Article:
Accessibility links

Breaking News

Pop Stars Participate in US Inaugural Festivities; New <i>American Idol</i> Season Begins

This week, many inaugural festivities will take place in Washington, D.C. The Presidential Inaugural Committee is expected to raise $40 million from corporate sponsors and supporters to cover the cost of the celebrations, which include parties, parades and fireworks displays. On January 18, Gloria Estefan, Lee Greenwood and John Michael Montgomery performed at the "Salute To Those Who Serve" concert at D.C.'s MCI Center. There will also be nine official balls. The "Black Tie and Boots Ball" will be held on January 19 at the Mariott Wardman Park Hotel. Country artists Lyle Lovett, Sara Evans, Clay Walker, Neal McCoy and Asleep at the Wheel will provide the entertainment.

On January 20, the Constitution Ball will take place at the Washington Hilton and the Freedom Ball will be held at Union Station. That same night, The Independence Ball, Texas Wyoming Ball, Liberty Ball, Democracy Ball, Patriot Ball and Stars & Stripes Ball will all take place at the D.C. Convention Center. Military personnel will have their own Commander In Chief Ball on January 20 at the National Building. There will also be some unofficial parties, including one thrown by the Recording Industry Association of America, RIAA, and another by the Creative Coalition. 3 Doors Down will perform at the RIAA's event at the H20 Club and Macy Gray will headline the Creative Coalition's "Ball After the Balls."

The fourth season of Fox-TV's talent competition American Idol began on January 18. The two-hour premiere showed contestant hopefuls at their auditions in seven U.S. cities. After three weeks of audition specials, the semi-final round will air on February 8. Actual performance episodes start on February 22. Some changes have been made with the American Idol contest this year. The eligibility age has been expanded by four years. Contestants can now be 16 to 28 years old. And guest stars will take part in the audition round. They include Kenny Loggins, Brandy, Kiss's Gene Simmons and LL Cool J, who join the show's three judges, Paula Abdul, Simon Cowell and Randy Jackson.

Jimmy Griffin, who played guitar and sang harmony in the 1970s pop group Bread, died of cancer on January 11. He was 61. In addition to his success with Bread, Griffin's career achievements included winning an Academy Award for co-writing the Carpenters' 1971 Top 5 single "For All We Know." The song appeared in the film Lovers and Other Strangers. He also wrote hits for Country stars Conway Twitty and Restless Heart. Griffin made his Country debut in 1991, when he formed The Remingtons with Richard Mainegra and Rick Yancey. The following year, the trio had a Top 10 hit with its first single, "A Long Time Ago."

In February, there will be a month-long celebration to mark what would have been Bob Marley's 60th birthday. After the festivities, his widow, Rita Marley, plans to move his remains from Jamaica to a burial site in Ethiopia. She says, "Bob's whole life is about Africa. It is not about Jamaica." She added, "He has a right for his remains to be where he would love them to be. This was his mission. Ethiopia is his spiritual resting place." Rita has organized a concert that will take place on his birth date, February 6, in Ethiopia's capital of Addis Ababa.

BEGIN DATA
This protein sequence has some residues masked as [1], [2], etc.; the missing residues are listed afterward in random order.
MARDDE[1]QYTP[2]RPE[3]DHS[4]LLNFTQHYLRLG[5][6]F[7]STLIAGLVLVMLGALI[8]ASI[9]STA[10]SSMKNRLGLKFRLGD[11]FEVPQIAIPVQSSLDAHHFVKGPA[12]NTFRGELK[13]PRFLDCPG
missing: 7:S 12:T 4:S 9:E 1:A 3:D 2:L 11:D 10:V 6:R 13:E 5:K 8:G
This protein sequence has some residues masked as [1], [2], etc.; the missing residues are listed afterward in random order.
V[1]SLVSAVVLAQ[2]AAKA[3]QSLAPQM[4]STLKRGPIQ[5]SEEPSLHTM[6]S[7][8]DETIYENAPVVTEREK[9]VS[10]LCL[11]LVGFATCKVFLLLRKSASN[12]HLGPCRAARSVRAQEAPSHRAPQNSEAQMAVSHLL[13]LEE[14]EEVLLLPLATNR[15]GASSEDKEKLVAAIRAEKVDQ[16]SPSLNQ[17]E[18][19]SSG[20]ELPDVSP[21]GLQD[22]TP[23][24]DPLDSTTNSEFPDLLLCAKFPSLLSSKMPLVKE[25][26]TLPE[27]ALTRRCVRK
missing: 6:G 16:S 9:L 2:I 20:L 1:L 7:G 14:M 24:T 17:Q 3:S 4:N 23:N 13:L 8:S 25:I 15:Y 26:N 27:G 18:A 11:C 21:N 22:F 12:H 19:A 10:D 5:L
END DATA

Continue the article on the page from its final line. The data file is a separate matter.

The Black Crowes disappeared from the rock music scene three years ago after recording seven albums. Singer Chris Robinson and his brother, guitarist Rich Robinson, led the group from the mid-1980s to 2002. Since then, they've pursued other musical interests. Chris also married actress Kate Hudson, who gave birth to their first child in January of last year. Now, their manager, Pete Angelus, has announced that the band will reunite to perform a series of shows at New York's Hammerstein Ballroom. Five concerts are scheduled for March 22 through March 26. Angelus told Billboard magazine the band will wait to "see how these shows at the Hammerstein evolve" before they make a decision about the group's future.


On January 22, a tsunami relief concert will take place at the Millennium Stadium in Cardiff, Wales. Organizers have booked Eric Clapton, the Manic Street Preachers, Jools Holland and others to appear at the event.


Usher was a double winner at the 31st annual People's Choice Awards, which took place on January 9 in Los Angeles. The R&B star was named Favorite Male Singer. He shared a second trophy with Lil Jon and Ludacris for their recent Number One hit "Yeah," which won in the category of Favorite Combined Forces. Other winners in the music categories included U2, named Favorite Group; Alicia Keys, Favorite Female Singer; Brooks & Dunn, Favorite Country Group; Tim McGraw, Favorite Country Male Singer; and Shania Twain, who was named Favorite Country Female Singer. The Favorite Remake winner was Sheryl Crow's recording of "The First Cut Is The Deepest."


On January 20, Country star Toby Keith and Detroit rocker Ted Nugent will kick of a series of co-headlining shows. Dates begin in Tulsa, Oklahoma. Toby will be touring in support of his Greatest Hits 2 album. The two met on a recent USO trip to Iraq, where they performed for U.S. troops. Keith and Nugent's itinerary currently includes nine concerts through February 18.